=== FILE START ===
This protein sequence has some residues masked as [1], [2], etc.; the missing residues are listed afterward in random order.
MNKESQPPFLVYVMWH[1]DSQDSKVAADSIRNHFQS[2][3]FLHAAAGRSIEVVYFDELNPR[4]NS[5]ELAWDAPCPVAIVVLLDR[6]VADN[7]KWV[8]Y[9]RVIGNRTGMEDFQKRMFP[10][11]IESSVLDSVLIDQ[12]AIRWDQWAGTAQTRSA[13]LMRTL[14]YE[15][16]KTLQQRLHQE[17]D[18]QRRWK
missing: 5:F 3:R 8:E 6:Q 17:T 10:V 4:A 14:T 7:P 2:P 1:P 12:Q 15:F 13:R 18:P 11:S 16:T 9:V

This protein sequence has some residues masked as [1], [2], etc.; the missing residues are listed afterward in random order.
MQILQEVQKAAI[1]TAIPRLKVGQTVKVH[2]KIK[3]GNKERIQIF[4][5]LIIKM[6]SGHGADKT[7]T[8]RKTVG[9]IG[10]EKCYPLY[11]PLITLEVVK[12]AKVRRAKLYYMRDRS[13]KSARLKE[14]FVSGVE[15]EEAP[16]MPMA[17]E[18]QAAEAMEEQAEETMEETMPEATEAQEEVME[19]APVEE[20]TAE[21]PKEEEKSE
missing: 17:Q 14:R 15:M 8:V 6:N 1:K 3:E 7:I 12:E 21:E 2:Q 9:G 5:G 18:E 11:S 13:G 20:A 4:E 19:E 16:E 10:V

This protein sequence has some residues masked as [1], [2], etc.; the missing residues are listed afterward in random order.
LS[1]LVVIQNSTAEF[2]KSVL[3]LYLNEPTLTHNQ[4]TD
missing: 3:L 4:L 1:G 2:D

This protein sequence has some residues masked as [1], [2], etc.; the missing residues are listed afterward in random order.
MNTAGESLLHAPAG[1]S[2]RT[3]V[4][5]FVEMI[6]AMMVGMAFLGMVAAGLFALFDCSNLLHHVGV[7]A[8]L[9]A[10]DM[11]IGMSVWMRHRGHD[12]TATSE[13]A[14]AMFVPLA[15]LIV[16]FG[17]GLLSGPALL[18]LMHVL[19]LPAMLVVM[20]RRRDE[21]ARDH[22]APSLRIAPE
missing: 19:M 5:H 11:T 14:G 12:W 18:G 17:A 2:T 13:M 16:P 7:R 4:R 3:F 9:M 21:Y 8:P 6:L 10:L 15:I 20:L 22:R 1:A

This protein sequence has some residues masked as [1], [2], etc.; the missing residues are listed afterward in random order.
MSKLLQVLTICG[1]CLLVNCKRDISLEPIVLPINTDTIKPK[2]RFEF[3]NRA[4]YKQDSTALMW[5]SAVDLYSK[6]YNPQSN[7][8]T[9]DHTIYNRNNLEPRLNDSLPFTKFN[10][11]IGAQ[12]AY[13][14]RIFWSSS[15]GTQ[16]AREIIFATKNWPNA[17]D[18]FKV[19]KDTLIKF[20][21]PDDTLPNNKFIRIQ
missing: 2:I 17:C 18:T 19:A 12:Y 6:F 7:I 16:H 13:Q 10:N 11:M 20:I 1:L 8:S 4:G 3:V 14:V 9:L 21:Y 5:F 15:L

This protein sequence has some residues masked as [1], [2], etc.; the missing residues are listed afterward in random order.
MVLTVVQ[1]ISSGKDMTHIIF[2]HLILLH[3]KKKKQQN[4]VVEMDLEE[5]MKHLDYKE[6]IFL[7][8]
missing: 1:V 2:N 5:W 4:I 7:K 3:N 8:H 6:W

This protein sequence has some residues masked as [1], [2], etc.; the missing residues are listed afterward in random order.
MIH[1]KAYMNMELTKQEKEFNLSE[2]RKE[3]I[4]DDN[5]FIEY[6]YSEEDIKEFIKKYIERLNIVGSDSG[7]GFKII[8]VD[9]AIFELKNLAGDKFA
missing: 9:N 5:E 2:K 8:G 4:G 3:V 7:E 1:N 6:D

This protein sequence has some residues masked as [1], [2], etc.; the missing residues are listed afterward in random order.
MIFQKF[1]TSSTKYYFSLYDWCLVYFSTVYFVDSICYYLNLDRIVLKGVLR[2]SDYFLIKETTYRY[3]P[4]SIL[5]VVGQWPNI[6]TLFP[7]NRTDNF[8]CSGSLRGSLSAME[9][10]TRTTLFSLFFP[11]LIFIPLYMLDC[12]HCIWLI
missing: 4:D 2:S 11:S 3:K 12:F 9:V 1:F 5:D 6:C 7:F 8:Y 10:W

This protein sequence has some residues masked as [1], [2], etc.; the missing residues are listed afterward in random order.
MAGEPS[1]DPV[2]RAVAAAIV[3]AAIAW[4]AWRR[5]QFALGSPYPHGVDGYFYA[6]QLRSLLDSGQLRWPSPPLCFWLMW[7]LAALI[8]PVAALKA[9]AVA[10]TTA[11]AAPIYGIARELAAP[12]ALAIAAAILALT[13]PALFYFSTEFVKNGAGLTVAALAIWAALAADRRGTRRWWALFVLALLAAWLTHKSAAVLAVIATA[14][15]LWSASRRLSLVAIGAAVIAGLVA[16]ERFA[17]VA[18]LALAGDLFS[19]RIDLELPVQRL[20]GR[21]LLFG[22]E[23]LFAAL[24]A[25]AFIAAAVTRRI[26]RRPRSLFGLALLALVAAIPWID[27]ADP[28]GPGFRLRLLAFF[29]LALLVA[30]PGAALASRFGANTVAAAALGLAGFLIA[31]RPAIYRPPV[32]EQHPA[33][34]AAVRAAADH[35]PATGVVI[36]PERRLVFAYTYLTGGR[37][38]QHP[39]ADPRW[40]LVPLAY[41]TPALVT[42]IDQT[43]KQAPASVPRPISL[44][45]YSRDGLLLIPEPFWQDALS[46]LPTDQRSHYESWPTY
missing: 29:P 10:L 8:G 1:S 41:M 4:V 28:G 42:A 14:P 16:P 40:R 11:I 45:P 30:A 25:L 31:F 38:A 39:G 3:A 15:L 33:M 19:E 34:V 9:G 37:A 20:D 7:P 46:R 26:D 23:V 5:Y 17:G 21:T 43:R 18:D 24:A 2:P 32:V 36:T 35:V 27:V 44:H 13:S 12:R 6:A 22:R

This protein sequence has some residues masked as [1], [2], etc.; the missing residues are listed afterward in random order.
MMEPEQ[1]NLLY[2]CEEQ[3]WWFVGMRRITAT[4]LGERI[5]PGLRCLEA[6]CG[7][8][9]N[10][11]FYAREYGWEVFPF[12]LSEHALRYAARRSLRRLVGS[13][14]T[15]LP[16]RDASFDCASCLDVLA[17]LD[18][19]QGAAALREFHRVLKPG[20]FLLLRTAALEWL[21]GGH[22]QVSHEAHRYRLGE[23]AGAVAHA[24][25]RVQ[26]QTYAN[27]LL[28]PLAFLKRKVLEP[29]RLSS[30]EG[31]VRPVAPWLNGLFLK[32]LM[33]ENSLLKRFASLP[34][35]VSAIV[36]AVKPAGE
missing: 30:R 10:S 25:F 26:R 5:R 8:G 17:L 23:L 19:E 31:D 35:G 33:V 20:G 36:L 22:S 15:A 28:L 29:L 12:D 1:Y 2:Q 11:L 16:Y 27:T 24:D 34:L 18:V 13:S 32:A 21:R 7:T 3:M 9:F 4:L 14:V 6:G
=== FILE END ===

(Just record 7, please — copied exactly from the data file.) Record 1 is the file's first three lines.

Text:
This protein sequence has some residues masked as [1], [2], etc.; the missing residues are listed afterward in random order.
MIH[1]KAYMNMELTKQEKEFNLSE[2]RKE[3]I[4]DDN[5]FIEY[6]YSEEDIKEFIKKYIERLNIVGSDSG[7]GFKII[8]VD[9]AIFELKNLAGDKFA
missing: 9:N 5:E 2:K 8:G 4:G 3:V 7:E 1:N 6:D